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Part 1 Project 1999
Gaspar Libedinsky
Architectural Association London | UK
Concepts from architecture and the performing arts can be transferred from one to the other, and back again. Concrete helps to 'materialize' my intentions of turning the static into dynamic, as a principle of transformation.
'Taking the sidewalk for a walk' is a performance which intends to explore the way in which new social, architectural and urban conditions may be achieved, by reorganizing the existing surface material.
Having been given Whites Row Car Park in the City of London as the site for a housing project, its floor slabs are reorganized by folding them into apartments. Voids connect spaces, walls divide spaces, windows selectively reconnect spaces, whilst also creating furniture.
Potential homeowners buy a strip of slab from the car park and, following the rules, they fold the representative piece of paper they receive into the house of their dreams.
Without knowing the way in which their neighbours were folding their own strip, the adjacent conditions achieved were unpredicted. Neighbours had to face the reality of possibly having glass party walls, and furniture that demanded observing and being observed. Windows and voids were created on all floors allowing light, views, smell and noises to filtrate from one apartment to the other.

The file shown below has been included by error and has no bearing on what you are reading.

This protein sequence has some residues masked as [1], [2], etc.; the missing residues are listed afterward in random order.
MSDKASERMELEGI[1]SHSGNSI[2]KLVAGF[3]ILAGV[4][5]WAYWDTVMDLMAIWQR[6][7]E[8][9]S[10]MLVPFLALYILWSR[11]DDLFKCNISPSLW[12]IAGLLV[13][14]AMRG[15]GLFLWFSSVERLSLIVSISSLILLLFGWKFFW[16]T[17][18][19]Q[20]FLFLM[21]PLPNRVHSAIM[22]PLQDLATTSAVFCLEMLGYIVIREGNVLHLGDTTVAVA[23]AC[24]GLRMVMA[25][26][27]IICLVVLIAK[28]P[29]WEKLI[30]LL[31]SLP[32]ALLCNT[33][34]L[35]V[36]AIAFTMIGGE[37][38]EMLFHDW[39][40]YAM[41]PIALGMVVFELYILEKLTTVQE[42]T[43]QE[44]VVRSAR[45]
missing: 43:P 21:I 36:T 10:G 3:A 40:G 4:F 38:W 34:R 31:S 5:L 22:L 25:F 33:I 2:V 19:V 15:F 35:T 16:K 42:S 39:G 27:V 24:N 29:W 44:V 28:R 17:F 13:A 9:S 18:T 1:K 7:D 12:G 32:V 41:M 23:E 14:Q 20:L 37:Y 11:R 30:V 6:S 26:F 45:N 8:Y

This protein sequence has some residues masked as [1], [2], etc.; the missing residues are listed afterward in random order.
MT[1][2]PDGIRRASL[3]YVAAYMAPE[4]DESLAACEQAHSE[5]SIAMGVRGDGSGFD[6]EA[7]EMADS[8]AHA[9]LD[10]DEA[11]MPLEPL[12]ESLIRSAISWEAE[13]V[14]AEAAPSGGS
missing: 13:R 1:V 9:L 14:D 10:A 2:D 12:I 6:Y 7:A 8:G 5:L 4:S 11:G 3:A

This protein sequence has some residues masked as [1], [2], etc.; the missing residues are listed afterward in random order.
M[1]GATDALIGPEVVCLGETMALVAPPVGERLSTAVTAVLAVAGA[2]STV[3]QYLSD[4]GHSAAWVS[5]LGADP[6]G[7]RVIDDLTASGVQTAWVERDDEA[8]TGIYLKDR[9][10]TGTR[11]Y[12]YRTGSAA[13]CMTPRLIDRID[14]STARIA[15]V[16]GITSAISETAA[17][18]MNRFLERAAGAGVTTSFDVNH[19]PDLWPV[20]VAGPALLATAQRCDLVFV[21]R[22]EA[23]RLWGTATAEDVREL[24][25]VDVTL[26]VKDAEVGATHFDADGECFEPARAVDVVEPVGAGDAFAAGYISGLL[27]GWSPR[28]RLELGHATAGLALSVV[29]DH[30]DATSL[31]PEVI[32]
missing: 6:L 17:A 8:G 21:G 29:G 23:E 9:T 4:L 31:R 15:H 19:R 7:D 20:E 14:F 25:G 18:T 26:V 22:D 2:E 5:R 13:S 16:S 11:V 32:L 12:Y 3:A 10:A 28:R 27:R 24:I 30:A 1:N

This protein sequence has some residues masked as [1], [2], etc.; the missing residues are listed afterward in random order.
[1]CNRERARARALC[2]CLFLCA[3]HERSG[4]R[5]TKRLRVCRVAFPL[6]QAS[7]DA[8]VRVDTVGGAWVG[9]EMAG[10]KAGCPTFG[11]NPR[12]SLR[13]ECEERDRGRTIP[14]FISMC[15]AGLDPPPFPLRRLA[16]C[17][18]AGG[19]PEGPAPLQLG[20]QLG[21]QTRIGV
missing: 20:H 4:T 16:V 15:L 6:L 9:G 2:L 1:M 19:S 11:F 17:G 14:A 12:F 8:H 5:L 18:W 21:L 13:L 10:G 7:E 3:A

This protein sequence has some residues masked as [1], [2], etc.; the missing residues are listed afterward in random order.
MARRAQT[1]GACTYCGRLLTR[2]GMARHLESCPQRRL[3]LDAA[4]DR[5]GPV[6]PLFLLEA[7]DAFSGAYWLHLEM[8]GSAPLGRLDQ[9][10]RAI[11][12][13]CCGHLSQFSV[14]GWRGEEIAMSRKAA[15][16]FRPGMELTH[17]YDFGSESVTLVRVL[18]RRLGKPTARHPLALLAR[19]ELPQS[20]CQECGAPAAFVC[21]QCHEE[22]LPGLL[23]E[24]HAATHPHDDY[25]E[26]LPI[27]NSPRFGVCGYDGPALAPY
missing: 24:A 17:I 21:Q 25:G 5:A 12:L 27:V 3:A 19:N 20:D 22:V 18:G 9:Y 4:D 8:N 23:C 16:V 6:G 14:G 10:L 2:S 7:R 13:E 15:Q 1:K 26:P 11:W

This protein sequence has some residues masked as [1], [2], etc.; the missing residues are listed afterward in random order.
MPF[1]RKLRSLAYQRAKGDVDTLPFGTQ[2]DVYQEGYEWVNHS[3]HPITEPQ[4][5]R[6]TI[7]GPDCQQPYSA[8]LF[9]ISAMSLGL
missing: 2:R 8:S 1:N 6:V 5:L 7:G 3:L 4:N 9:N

Gaspar Libedinsky

'For an artist worthy of the name, a constraint is anything but a vexation or an imposed rhetorical system. It is a support, an aid to invention, an enjoyment of form (and art is a question of form), and a liberation from the tyranny of the message.' From: Oulipo Compendium 1998
A student is someone denied the pleasure of building, trapped in the house of hypothesis. In the absence of real client and budget, other relevant criteria for the production of work are invented. These constraints must be juggled to create work which speculates on universal and topical questions of architecture, whilst satisfying prticular educational requirements.
Above all, the project must excite intellectual development; invoke the joy of experiment, investigation and curiosity.
The housing proposal operates on the premise that enough material exists in the 'host' car park building to be recycled into apartments. The method of concrete cutting and 'folding' results in a tightly controlled re-assemblage of a utilitarian building. Unpretentious yet sophisticated, concrete architecture emerges, making space, light and social relations out of existing banalities.
The project is brilliant because it enjoys constraints, treats them as productive parameters, and reveals the connections between theory and practice. And it's not just fun between consenting architects (e.g. tutor and student), it represents construction as a site of pleasure.

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